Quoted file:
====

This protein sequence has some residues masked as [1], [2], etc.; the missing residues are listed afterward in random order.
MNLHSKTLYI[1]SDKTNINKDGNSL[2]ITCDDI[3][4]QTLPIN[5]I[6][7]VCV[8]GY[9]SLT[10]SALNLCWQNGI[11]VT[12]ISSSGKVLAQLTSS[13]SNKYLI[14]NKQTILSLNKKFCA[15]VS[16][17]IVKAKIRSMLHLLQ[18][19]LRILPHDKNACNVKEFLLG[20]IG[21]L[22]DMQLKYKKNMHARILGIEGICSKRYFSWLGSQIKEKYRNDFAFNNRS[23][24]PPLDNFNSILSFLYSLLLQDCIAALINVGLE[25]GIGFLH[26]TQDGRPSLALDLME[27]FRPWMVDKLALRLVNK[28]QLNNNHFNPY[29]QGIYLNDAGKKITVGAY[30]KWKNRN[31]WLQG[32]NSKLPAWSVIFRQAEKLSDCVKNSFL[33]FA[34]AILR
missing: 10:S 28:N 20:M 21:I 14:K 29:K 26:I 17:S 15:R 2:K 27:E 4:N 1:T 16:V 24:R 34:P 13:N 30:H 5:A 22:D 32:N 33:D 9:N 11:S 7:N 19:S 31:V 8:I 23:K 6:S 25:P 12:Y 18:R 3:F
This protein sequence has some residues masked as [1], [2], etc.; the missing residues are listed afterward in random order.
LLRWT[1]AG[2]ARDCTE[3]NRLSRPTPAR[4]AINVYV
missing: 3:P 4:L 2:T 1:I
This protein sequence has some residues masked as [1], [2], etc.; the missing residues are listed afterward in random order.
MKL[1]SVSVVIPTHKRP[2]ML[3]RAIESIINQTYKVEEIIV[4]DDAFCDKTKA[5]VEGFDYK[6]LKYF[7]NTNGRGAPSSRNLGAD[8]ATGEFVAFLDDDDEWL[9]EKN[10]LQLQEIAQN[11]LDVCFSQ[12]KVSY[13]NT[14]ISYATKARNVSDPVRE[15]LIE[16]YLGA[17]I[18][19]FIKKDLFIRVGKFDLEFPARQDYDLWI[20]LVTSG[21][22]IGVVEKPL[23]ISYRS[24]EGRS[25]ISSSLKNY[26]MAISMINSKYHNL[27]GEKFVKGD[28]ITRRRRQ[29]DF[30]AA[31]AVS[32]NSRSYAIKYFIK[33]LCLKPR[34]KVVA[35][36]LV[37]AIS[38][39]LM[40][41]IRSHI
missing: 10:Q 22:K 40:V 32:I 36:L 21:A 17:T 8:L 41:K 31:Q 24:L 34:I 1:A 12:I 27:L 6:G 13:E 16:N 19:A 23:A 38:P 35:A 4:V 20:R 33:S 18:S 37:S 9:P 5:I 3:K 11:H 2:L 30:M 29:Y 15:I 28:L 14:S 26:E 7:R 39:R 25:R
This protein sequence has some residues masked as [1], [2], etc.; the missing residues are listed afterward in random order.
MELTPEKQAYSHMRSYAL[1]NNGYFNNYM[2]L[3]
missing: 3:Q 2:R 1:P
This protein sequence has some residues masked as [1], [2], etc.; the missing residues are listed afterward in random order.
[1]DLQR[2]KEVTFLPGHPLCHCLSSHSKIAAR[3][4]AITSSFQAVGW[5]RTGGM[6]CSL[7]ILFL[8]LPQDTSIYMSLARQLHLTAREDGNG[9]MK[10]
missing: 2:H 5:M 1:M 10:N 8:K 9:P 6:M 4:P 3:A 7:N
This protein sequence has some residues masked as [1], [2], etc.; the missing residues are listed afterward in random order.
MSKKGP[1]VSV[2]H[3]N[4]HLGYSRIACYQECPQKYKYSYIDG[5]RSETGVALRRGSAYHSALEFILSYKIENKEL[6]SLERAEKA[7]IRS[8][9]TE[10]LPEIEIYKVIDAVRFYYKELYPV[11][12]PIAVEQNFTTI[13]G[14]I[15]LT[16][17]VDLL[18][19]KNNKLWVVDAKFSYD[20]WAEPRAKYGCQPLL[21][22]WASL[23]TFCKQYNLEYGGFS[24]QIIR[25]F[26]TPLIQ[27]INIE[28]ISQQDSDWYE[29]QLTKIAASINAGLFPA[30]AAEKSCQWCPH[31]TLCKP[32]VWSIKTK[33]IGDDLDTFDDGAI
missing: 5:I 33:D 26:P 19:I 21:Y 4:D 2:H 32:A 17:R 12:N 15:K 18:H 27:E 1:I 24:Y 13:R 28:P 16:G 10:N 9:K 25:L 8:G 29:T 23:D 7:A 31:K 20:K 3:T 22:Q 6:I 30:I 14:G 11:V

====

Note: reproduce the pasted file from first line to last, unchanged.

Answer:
This protein sequence has some residues masked as [1], [2], etc.; the missing residues are listed afterward in random order.
MNLHSKTLYI[1]SDKTNINKDGNSL[2]ITCDDI[3][4]QTLPIN[5]I[6][7]VCV[8]GY[9]SLT[10]SALNLCWQNGI[11]VT[12]ISSSGKVLAQLTSS[13]SNKYLI[14]NKQTILSLNKKFCA[15]VS[16][17]IVKAKIRSMLHLLQ[18][19]LRILPHDKNACNVKEFLLG[20]IG[21]L[22]DMQLKYKKNMHARILGIEGICSKRYFSWLGSQIKEKYRNDFAFNNRS[23][24]PPLDNFNSILSFLYSLLLQDCIAALINVGLE[25]GIGFLH[26]TQDGRPSLALDLME[27]FRPWMVDKLALRLVNK[28]QLNNNHFNPY[29]QGIYLNDAGKKITVGAY[30]KWKNRN[31]WLQG[32]NSKLPAWSVIFRQAEKLSDCVKNSFL[33]FA[34]AILR
missing: 10:S 28:N 20:M 21:I 14:K 29:K 26:I 17:S 15:R 2:K 27:E 4:N 1:T 16:V 24:R 34:P 13:N 30:H 5:A 22:D 32:N 33:D 9:N 11:S 7:N 19:S 31:V 8:I 23:K 6:S 25:P 12:Y 18:R 3:F
This protein sequence has some residues masked as [1], [2], etc.; the missing residues are listed afterward in random order.
LLRWT[1]AG[2]ARDCTE[3]NRLSRPTPAR[4]AINVYV
missing: 3:P 4:L 2:T 1:I
This protein sequence has some residues masked as [1], [2], etc.; the missing residues are listed afterward in random order.
MKL[1]SVSVVIPTHKRP[2]ML[3]RAIESIINQTYKVEEIIV[4]DDAFCDKTKA[5]VEGFDYK[6]LKYF[7]NTNGRGAPSSRNLGAD[8]ATGEFVAFLDDDDEWL[9]EKN[10]LQLQEIAQN[11]LDVCFSQ[12]KVSY[13]NT[14]ISYATKARNVSDPVRE[15]LIE[16]YLGA[17]I[18][19]FIKKDLFIRVGKFDLEFPARQDYDLWI[20]LVTSG[21][22]IGVVEKPL[23]ISYRS[24]EGRS[25]ISSSLKNY[26]MAISMINSKYHNL[27]GEKFVKGD[28]ITRRRRQ[29]DF[30]AA[31]AVS[32]NSRSYAIKYFIK[33]LCLKPR[34]KVVA[35][36]LV[37]AIS[38][39]LM[40][41]IRSHI
missing: 10:Q 22:K 40:V 32:I 36:L 21:A 17:T 8:L 41:K 31:Q 24:L 34:I 1:A 12:I 27:L 6:G 13:E 16:N 19:A 23:A 38:P 35:A 4:V 20:R 33:S 18:S 37:S 9:P 5:I 3:K 11:H 2:L 30:M 29:Y 15:I 28:L 14:S 26:E 7:R 39:R 25:R
This protein sequence has some residues masked as [1], [2], etc.; the missing residues are listed afterward in random order.
MELTPEKQAYSHMRSYAL[1]NNGYFNNYM[2]L[3]
missing: 3:Q 2:R 1:P
This protein sequence has some residues masked as [1], [2], etc.; the missing residues are listed afterward in random order.
[1]DLQR[2]KEVTFLPGHPLCHCLSSHSKIAAR[3][4]AITSSFQAVGW[5]RTGGM[6]CSL[7]ILFL[8]LPQDTSIYMSLARQLHLTAREDGNG[9]MK[10]
missing: 2:H 5:M 1:M 10:N 8:K 9:P 6:M 4:P 3:A 7:N
This protein sequence has some residues masked as [1], [2], etc.; the missing residues are listed afterward in random order.
MSKKGP[1]VSV[2]H[3]N[4]HLGYSRIACYQECPQKYKYSYIDG[5]RSETGVALRRGSAYHSALEFILSYKIENKEL[6]SLERAEKA[7]IRS[8][9]TE[10]LPEIEIYKVIDAVRFYYKELYPV[11][12]PIAVEQNFTTI[13]G[14]I[15]LT[16][17]VDLL[18][19]KNNKLWVVDAKFSYD[20]WAEPRAKYGCQPLL[21][22]WASL[23]TFCKQYNLEYGGFS[24]QIIR[25]F[26]TPLIQ[27]INIE[28]ISQQDSDWYE[29]QLTKIAASINAGLFPA[30]AAEKSCQWCPH[31]TLCKP[32]VWSIKTK[33]IGDDLDTFDDGAI
missing: 5:I 33:D 26:P 19:I 21:Y 4:D 2:H 32:A 17:R 12:N 15:K 18:H 27:E 1:I 24:Y 13:R 28:P 16:G 10:N 9:K 25:L 8:G 29:T 23:D 7:A 31:K 20:K 3:T 22:Q 6:I 30:I 14:G 11:V